Inside Stephens' taste ran to Edwardian elegance and he chose embroidered silk for seats, door panels and the tasseled window shades, and interior fittings in silver and ivory. Under one of the footrests is a picnic set with a china tea service for four, an alcohol burner to heat water for the tea and six decanters for those looking for something a little stronger.

Following Stephens ownership, The Corgi spent most of its 100 years in collections and is one of the few 40/50 Rolls-Royces that remains in virtually as-delivered condition.

You can have your own Corgi Silver Ghost for bids in the $5 range on eBay.

The £5-million pound racer sold by Bonhams at its Goodwood sale was the product of a coming together of some of the great mechanical minds and heroic racers of Britain's 1920s and one of its better known eccentrics.

First up was W.O. Bentley, an aircraft engine designer turned car maker who produced cars that won the 24 Hours of Le Mans five times between 1924 and 1930, driven by a group of drivers who became known as the “Bentley Boys.” Among them was Joel Woolf “Babe” Barnato, a wealthy financier who was a Bentley financial backer and later chairman.

Another Bentley Boy was “Tiger Tim” Birkin – nicknamed after a comic book character of the day – who was a fighter pilot in the First World War, began his racing career in 1921 and, after a hiatus, resumed it in 1927, at the wheel of a 3.0-litre. A year later, he got his hands on one of Bentley's new 4.5-litre racers and finished fifth at Le Mans, and a year later won it with co-driver Barnato in a larger-engined Speed Six.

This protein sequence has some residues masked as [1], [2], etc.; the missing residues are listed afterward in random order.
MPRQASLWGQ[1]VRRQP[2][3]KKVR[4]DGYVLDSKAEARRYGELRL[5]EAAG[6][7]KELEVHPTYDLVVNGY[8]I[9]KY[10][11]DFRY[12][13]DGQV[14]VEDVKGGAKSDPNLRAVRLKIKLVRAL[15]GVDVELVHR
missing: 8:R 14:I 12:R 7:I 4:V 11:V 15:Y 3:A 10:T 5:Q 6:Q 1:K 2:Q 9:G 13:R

Engine designer Bentley was a displacement enthusiast and his 4.5-litre made a respectable for the day 130 hp, but Tiger Tim felt some forced induction puff would liven things up and keep the smaller engine competitive. Over Bentley's protests, but with backing from Barnato, he began developing what became a series of 50-plus supercharged cars known as the “Blower Bentleys” whose engines produced 240 hp.

The final human character in the drama was Dorothy Paget, daughter of Lord Queenborough and noted race horse owner, who backed horsepower of another sort as Birkin's racing stable sponsor. She reputedly hated the very sight of men and called her servants by assigned colours rather than by name.

Birkin's blown-Bentleys never won at Le Mans as he intended but the single-seater track racing special he created made a name for itself at the notorious Brooklands circuit, an Indianapolis 500-style rough concrete bowl.

The small-framed, dapper, flying-helmeted, be-goggled and polka-dot silk scarfed driver won races and set a new lap record for the outer circuit at a tick under 138 mph (220 km/h) at the wheel of the “Brooklands Battleship.”

With Bentley's purchase by Rolls-Royce, Birkin made a switch to Alfa Romeo (his 1932 8C-2300 Long Chassis Touring Spider sold for £2.5-million at the auction) before an infection resulting from burning his arm on an exhaust pipe at the 1933 Tripoli Grand Prix ended his life at the age of 35.

Click here for this week's picture gallery In pictures: The most expensive Rolls ever and a Bentley legend